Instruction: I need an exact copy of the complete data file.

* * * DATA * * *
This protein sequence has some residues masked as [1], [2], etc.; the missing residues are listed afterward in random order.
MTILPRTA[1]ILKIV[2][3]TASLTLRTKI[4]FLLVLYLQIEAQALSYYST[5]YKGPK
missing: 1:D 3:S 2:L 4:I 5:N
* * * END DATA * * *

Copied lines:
This protein sequence has some residues masked as [1], [2], etc.; the missing residues are listed afterward in random order.
MTILPRTA[1]ILKIV[2][3]TASLTLRTKI[4]FLLVLYLQIEAQALSYYST[5]YKGPK
missing: 1:D 3:S 2:L 4:I 5:N